Whereas a decade before was a real time for the development of business in publishing, the 1990s was a time for a complete redefinition of the world of publishing. After the many years, and even decades, it took for publishing to be built up into a structured business, the 90s sought to break apart this structure into much more sections, but with more defining freedom.
Here are some of 1990s biggest summer sellers:
1990: You Just Don’t Understand: Women and Men in Conversation by Deborah Tannen
Written by a Georgetown University linguistics professor, Deborah Tannen, this books discusses the differences in communication between the male and female genders. Figuring out these differences, Tannen explains, can help a couple figure out their problems and establish better communication. A decade where self-help books began to ALY rocket in publication, this book seems to stand out as the best amongst the rest.
1991: Iron John: A Book About Men by Robert Bly
The following year to the gender book written by a woman, came this male psyche exploration book by Robert Bly. This book redefines masculinity for the modern male psyche. Bly, is a major American poet who won a National Book Award in 1968, and who appears regularly at a variety of workshops for men.
1993: The Bridges of Madison County by Robert James Waller
This age old love story follows a 45 year old woman named Francesca who is living in a loveless marriage, and therefore decides to have a passionate affair with a visiting photographer. The book topped the New York Times bestseller list for 38 weeks, and was turned into movie in 1995 starring Clint Eastwood and Meryl Streep.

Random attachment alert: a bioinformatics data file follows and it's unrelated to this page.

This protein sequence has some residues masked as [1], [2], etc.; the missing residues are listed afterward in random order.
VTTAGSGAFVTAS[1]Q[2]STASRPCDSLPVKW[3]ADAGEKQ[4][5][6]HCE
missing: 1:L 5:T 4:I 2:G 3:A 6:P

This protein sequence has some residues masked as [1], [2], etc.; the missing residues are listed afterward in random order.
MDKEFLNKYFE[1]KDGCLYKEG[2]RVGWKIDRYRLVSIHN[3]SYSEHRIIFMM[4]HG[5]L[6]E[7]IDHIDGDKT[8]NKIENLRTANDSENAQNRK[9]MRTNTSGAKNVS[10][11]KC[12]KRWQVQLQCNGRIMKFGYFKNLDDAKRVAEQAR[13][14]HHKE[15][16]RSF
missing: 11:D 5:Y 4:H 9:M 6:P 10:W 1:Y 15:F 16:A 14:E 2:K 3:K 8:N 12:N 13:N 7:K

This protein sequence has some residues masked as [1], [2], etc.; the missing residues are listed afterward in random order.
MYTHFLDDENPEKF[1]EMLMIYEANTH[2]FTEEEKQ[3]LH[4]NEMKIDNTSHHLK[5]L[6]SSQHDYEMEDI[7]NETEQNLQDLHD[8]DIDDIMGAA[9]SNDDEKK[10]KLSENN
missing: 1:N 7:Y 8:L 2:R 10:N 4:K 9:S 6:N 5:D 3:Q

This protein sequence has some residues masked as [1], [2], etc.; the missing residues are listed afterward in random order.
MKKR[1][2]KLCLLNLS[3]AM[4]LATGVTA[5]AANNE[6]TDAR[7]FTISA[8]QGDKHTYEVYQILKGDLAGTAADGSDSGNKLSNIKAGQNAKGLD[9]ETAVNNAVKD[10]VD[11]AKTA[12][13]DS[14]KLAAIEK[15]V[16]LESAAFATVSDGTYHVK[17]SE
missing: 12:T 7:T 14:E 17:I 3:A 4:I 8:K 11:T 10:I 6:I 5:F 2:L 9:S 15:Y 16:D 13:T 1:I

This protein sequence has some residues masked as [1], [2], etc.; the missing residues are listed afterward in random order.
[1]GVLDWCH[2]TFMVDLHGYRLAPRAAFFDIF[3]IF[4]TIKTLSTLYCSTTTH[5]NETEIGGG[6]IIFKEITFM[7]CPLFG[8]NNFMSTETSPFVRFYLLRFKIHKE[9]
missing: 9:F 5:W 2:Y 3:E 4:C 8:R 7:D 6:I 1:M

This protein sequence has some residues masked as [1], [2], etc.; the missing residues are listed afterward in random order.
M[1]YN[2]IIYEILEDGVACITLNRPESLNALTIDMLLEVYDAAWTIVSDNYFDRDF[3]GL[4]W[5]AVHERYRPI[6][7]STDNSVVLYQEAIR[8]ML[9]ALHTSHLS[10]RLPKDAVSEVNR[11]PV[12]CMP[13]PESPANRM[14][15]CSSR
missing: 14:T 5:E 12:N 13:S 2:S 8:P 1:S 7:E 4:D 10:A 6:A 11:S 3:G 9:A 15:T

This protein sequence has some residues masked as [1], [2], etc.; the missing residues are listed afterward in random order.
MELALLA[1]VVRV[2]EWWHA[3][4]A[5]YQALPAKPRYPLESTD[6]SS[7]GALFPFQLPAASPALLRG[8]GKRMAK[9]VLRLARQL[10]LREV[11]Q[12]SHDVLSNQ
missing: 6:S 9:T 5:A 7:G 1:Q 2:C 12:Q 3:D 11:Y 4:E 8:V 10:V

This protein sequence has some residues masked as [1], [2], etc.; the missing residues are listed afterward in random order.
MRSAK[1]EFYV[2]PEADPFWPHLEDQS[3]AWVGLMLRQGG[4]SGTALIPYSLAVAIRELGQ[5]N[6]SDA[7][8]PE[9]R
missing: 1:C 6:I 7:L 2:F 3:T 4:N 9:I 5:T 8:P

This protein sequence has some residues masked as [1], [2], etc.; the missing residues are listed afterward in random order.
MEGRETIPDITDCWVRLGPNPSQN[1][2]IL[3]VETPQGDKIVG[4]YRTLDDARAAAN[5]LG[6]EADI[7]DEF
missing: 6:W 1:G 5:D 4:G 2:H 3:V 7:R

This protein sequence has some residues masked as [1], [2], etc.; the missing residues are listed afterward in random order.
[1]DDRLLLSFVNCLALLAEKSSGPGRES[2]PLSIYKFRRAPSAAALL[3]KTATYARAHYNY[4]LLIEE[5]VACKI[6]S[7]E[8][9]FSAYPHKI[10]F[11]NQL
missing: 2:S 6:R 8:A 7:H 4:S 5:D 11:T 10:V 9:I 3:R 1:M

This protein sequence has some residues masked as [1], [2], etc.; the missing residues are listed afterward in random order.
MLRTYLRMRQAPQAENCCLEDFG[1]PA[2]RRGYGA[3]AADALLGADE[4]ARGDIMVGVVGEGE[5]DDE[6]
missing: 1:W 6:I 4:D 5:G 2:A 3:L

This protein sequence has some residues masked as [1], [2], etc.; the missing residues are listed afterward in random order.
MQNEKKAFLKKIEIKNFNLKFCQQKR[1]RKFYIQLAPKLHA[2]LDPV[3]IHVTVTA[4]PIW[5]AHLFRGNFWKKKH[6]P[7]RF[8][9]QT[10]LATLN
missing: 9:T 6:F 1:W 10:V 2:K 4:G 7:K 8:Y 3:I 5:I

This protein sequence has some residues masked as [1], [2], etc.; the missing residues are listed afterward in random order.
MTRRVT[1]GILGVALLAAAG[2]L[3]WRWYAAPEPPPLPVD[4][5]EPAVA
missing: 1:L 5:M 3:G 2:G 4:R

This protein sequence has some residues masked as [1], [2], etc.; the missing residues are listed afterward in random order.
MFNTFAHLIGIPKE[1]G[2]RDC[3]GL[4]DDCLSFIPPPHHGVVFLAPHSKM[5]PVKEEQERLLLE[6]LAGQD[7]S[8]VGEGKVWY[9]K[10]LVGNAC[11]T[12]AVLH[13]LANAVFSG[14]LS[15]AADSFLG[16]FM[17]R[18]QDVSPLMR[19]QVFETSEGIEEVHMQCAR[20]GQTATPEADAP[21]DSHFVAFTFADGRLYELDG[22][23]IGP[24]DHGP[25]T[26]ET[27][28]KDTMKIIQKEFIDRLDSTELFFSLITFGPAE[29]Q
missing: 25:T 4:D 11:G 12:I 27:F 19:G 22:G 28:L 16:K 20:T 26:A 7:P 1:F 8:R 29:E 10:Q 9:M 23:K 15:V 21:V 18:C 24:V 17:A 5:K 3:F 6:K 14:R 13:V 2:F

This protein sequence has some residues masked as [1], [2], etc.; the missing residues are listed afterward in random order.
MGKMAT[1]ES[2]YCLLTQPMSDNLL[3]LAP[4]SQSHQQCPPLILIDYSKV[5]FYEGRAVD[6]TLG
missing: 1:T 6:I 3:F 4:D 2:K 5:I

1997: Angela’s Ashes by Frank McCourt
This story follows the poverty-stricken struggles of it’s author’s Irish-American immigrant life in his memoir. Struggling with an alcoholic, unemployed father the story follows Frank in his attempts to survive in a time and place where help was not readily available.
1998: Tuesdays With Morrie by Mitch Albom
This book is a true story about the love between a spiritual mentor and his pupil. The story follows the pupil in his attempts- and eventual success- with reconnecting with his mentor where he is able to tell his mentor how much he meant to him, and is even able to resume his mentorship to a degree.
1999: Harry Potter and the Sorcerer’s Stone by J.K. Rowling
The start of a series franchise, this is the first in many successful J.K. Rowling books following a young orphan boy who, on his 11th birthday, finds out he is a magical wizard- and not just any wizard. He is the surviving hope for all of wizard-kind.